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Justin Eugene Wells v. Michael Astrue

September 1, 2011


The opinion of the court was delivered by: Gary S. Austin United States Magistrate Judge



Plaintiff Justin Eugene Wells ("Plaintiff") seeks judicial review of a final decision of the Commissioner of Social Security ("Commissioner" or "Defendant") denying his application for supplemental security income benefits pursuant to Title XVI of the Social Security Act. The matter is currently before the Court on the parties' briefs, which were submitted, without oral argument, to Magistrate Judge Gary S. Austin, for findings and recommendations to the District Court.


Plaintiff filed an application for supplemental security income benefits in August 2007, alleging disability as of August 1, 2007. AR 111-113. Plaintiff's application was denied initially and on reconsideration, and Plaintiff requested a hearing before an Administrative Law Judge ("ALJ"). AR 56-60, 63-67, 69-71. ALJ Sharon L. Madsen held a hearing and subsequently issued an order denying benefits on January 5, 2010, finding Plaintiff was not disabled. AR 8-15. On April 23, 2010, the Appeals Council denied review. AR 1-4.

Hearing Testimony

ALJ Madsen held a hearing on November 17, 2009, in Fresno, California. Plaintiff appeared and testified; he was assisted by attorney Robert Ishikawa.*fn2 Vocational Expert ("VE") Cheryl Chandler also testified. AR 16-35.

Plaintiff was born April 11, 1984, and currently resides in Fresno with his grandmother. He is single, but has a five-year-old son who lives with his mother. AR 19-20. Plaintiff is not currently receiving any benefit, including food stamps. AR 21.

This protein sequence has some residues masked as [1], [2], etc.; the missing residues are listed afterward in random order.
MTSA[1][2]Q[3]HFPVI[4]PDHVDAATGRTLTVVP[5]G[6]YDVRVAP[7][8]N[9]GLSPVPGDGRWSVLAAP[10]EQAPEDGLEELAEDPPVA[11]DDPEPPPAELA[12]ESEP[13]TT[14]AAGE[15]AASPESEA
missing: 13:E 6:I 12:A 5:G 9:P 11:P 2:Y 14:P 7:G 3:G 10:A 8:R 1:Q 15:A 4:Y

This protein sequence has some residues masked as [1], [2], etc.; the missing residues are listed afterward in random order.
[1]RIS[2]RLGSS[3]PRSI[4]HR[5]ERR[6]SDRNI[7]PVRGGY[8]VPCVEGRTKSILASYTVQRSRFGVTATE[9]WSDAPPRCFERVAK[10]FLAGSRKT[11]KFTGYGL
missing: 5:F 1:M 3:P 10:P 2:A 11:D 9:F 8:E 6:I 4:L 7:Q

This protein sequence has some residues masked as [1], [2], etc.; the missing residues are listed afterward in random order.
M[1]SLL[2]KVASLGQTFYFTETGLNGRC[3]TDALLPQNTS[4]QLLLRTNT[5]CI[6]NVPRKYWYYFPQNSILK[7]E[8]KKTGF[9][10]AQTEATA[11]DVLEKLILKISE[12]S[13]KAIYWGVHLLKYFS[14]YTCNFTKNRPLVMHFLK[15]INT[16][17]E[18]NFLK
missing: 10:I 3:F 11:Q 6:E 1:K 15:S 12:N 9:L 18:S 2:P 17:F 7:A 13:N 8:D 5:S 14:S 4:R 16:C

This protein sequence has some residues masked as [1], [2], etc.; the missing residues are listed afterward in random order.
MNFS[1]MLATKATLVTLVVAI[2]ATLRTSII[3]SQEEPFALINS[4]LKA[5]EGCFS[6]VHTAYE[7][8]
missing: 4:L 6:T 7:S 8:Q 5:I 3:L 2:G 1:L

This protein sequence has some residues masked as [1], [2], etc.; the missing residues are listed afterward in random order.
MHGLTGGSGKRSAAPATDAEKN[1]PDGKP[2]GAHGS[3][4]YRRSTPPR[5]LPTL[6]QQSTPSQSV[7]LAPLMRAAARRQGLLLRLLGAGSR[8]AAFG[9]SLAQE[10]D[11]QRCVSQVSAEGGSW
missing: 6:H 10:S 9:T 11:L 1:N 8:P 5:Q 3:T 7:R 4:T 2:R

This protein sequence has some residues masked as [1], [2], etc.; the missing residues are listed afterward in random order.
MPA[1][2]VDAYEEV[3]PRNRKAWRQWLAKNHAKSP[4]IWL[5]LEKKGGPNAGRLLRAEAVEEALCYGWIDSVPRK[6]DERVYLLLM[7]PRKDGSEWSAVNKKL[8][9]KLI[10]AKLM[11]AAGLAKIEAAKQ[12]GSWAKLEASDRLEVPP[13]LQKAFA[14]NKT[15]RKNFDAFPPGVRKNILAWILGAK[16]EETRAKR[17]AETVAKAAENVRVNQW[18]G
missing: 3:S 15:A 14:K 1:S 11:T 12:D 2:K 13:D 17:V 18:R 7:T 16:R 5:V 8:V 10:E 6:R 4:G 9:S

While he does have a driver's license, Plaintiff does not drive and it has "been a long time" since he has done so. He relies upon his girlfriend for transportation. AR 21. Plaintiff completed the eleventh grade, but has no education beyond that point. AR 21.

When asked about daily activities, Plaintiff indicated that he has difficulty with grooming and personal needs. More specifically, he cannot shave, comb his hair, or "wash [his] bottom" and requires the assistance of others due to the pain in his back. AR 21; see also AR 28. He does not do any household chores, does not cook, and does not use the microwave or make a sandwich. AR 22. Plaintiff does not do any shopping, attend church, or visit with friends and family in a social setting. AR 22. He spends time with his girlfriend and "friends [who] come by every once in a while to see" him. AR 22. He and his girlfriend sit around and watch movies. AR 22. A typical day for Plaintiff involves his lying in bed watching television, and falling asleep off and on. AR 22. He does not get up and walk around or go outside. AR 22.

Asked to describe his pain, Plaintiff indicated the pain goes across the bottom of his back, toward his hips, and to the side underneath his arm. He also feels pain in his stomach. AR 23. The pain is constant, and the cold, sitting in one place too long or trying to walk too far make it worse. AR 23; see also AR 30. Stretching and bending also make the pain worse. AR 23. He cannot lift his arms without feeling pain in his back. AR 28. The most comfortable position for Plaintiff is lying down. AR 23. When he was asked how many total hours in a day he lies down, Plaintiff indicated about twenty hours a day. AR 30. The pain is treated by the medication Tramadol as prescribed by a physician. AR 23. The Tramadol helps a "little bit," but also makes him dizzy. AR 30. Plaintiff sees a physician or attends a clinic about once a month. AR 23-24. He has never been sent to physical therapy because he does not have insurance. Surgery has never been mentioned. AR 24. Plaintiff does receive "MSD" from the county, receiving his medications once a month and seeing his primary physician about every ten months. AR 28.